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Watch as Thousands Protest in Downtown Honolulu in Support of Black Lives Matter

A week of demonstrations against police brutality, systemic racism and a call for justice for George Floyd resulted in a reported 10,000 people protesting at the Hawai‘i State Capitol on Saturday, June 6.


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black lives matter protest

 

The deaths of Ahmaud Arbery on Feb. 23 in Georgia, Breonna Taylor on March 13 in Kentucky and George Floyd on May 25 in Minnesota reignited Black Lives Matter protests in the U.S. almost two weeks ago, and around the world over the weekend.

 

After a week of peaceful events organized by various groups in Hawai‘i —such as Hawai‘i for Black Lives, AF3IRM Hawaiʻi and The Pōpolo Project—the march on Saturday, June 6, which began at Ala Moana Beach Park and ended at the Hawai‘i State Capitol, was the largest Black Lives Matter protest in the state. The demonstration that was organized by high school students Kawika Pegram and Nikkya Taliaferro has been reported by multiple local news outlets, including Hawai‘i News Now, to have seen 5,000 to 10,000 supporters throughout the afternoon. A recent post on the Instagram account of the organizers (@hawaiiforblacklives) states that close to 20,000 supporters attended. Coronacare Hawai‘i attended this and many previous events to clean up trash left by protesters and to distribute bottled water, sunscreen, masks, snacks and hand sanitizer to attendees.

 

And the protests are not showing any signs of slowing down. Saturday’s global marches drew some of the largest crowds since demonstrations began, according to CNN. More events are scheduled throughout Hawai‘i in the coming days.

 

HONOLULU Magazine’s chief photographer David Croxford and digital editorial specialist Katie Kenny captured the event on Saturday, June 6, 2020.

 

Ashley Dee is a local comedian originally from Kentucky and was one of the organizers of the Ala Moana Beach Park to Waikīkī march on Friday, June 5. Her speech kicked off the March on Saturday, June 6.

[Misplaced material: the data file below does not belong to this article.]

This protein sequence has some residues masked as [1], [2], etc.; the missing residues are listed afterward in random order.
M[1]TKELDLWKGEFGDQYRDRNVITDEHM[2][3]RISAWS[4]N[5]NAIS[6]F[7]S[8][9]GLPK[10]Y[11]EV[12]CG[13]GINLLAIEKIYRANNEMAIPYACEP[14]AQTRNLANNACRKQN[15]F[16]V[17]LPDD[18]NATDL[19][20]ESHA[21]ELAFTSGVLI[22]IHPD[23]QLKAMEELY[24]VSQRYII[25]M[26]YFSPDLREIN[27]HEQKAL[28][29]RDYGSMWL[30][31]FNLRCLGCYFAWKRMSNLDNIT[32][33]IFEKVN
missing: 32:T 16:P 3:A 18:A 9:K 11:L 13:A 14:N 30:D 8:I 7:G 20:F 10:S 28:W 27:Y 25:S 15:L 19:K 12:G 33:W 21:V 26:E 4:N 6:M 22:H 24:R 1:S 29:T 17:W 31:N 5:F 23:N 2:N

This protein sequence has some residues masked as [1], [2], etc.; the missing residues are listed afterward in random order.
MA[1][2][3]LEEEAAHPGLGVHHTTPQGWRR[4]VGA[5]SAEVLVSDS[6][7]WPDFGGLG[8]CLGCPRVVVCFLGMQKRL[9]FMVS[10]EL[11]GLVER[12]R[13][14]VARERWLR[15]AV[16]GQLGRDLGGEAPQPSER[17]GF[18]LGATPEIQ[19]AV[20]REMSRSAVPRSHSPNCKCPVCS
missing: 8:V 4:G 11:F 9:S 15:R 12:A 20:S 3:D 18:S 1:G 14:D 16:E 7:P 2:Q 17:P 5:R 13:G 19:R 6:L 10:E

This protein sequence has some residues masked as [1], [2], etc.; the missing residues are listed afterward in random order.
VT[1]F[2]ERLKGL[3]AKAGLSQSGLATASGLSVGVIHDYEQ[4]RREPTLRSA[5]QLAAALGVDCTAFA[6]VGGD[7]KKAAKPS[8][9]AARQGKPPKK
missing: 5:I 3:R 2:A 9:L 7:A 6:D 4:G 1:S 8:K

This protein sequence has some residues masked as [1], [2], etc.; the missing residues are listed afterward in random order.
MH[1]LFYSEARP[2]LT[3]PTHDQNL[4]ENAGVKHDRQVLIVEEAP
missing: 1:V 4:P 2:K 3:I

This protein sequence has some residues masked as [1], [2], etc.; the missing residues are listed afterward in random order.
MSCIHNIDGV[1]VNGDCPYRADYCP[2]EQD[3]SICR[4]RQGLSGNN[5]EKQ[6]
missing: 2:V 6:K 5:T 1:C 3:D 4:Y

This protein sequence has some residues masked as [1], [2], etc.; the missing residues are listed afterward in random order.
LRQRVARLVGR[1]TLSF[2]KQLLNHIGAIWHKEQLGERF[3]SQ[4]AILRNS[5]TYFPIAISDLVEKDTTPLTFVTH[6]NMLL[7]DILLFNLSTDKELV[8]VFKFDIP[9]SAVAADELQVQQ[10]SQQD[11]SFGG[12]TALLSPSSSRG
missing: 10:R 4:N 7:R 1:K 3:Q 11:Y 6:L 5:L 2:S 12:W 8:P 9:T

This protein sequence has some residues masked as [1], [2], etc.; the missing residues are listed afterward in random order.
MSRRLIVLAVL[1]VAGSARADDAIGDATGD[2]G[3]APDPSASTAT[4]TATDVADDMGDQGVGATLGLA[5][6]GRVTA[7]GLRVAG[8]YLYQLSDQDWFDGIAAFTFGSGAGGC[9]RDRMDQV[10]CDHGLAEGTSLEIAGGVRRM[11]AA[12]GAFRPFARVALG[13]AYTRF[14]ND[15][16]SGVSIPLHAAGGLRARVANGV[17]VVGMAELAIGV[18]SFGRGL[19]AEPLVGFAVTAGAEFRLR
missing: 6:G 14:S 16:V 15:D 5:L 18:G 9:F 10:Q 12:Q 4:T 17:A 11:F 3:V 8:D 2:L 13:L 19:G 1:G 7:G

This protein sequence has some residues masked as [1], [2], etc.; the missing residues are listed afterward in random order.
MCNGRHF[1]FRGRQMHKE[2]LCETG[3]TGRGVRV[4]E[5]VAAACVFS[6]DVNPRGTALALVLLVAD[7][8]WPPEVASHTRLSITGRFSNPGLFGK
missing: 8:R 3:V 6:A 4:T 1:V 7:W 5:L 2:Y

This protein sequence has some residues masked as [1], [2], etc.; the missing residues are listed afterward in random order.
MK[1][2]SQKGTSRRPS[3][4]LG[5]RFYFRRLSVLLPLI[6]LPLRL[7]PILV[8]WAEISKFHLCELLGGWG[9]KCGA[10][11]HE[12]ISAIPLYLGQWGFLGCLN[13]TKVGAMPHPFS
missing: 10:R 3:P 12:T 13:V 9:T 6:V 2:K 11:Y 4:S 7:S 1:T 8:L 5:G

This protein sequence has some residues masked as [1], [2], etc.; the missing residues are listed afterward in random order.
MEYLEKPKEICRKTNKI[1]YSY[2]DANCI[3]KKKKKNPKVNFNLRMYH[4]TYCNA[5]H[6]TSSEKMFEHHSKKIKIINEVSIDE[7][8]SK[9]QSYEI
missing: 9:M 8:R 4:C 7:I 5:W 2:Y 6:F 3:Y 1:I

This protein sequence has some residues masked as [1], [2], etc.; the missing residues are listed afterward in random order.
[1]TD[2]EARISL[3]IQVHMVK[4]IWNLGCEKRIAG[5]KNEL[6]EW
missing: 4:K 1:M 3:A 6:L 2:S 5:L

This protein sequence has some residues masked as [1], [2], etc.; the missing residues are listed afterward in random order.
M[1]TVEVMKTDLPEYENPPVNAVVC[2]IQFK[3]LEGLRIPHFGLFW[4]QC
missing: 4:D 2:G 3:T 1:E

VIDEOS: KATIE KENNY

 


SEE ALSO: Q+A: Patrisse Cullors, Co-Founder of Black Lives Matter


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“So today I stand before you radically but yet respectively, angrily but yet peacefully, to say enough is enough.”

— Ashley Dee (@ashleydeecomedy)

 

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“If they love to copy the styles of our hair and the stylish clothes we wear, it’s their problem.”

— Ashley Dee

 

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“When we talk about revolution it is not just today, it is tomorrow and on and on until we need to imagine alternatives to capitalism. That means we need to imagine reclaiming our ‘āina. Because I want to say this to all the kānaka: Never side on the side of the people who took our kingdom.”

—Joy Enomoto

 

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Breyahna King

 

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“They are not worried about us being violent. They’re worried about our voices rising so high that it makes the very earth beneath them shake.”

—Joy Enomoto

 

Artist and activist Joy Enomoto is currently a lecturer at the UH Mānoa who holds two master’s degrees in Library and Information Science and Pacific Islands Studies..

 

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“A brother jogging on a sunshiny day in Georgia and being hunted down like a runaway slave. And then being captured and when he’s fighting for his freedom they kill him and they say it’s self defense. And then they try to cover it up. Because black lives don’t matter.”

—Ken Lawson

 

Ken Lawson is the co-director of the Hawai‘i Innocence Project and teaches Criminal Procedure, Criminal Law, Professional Responsibility and Evidence at UH’s law school.

 

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“Hawai‘i knew black lives matter way before we were saying ‘Black Lives Matter.’”

— Ken Lawson

 

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